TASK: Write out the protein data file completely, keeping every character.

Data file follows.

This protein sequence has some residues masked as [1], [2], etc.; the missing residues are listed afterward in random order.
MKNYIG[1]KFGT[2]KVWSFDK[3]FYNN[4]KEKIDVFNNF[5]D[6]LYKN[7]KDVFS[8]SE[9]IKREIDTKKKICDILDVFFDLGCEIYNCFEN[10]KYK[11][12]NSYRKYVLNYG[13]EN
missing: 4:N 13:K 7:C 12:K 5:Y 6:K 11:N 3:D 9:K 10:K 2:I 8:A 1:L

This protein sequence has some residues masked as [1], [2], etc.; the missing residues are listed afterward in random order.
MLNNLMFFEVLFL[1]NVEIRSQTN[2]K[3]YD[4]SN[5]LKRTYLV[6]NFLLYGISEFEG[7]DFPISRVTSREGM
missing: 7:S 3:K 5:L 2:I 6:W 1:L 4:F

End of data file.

This protein sequence has some residues masked as [1], [2], etc.; the missing residues are listed afterward in random order.
MKNYIG[1]KFGT[2]KVWSFDK[3]FYNN[4]KEKIDVFNNF[5]D[6]LYKN[7]KDVFS[8]SE[9]IKREIDTKKKICDILDVFFDLGCEIYNCFEN[10]KYK[11][12]NSYRKYVLNYG[13]EN
missing: 4:N 13:K 7:C 12:K 5:Y 6:K 11:N 3:D 9:K 10:K 2:I 8:A 1:L

This protein sequence has some residues masked as [1], [2], etc.; the missing residues are listed afterward in random order.
MLNNLMFFEVLFL[1]NVEIRSQTN[2]K[3]YD[4]SN[5]LKRTYLV[6]NFLLYGISEFEG[7]DFPISRVTSREGM
missing: 7:S 3:K 5:L 2:I 6:W 1:L 4:F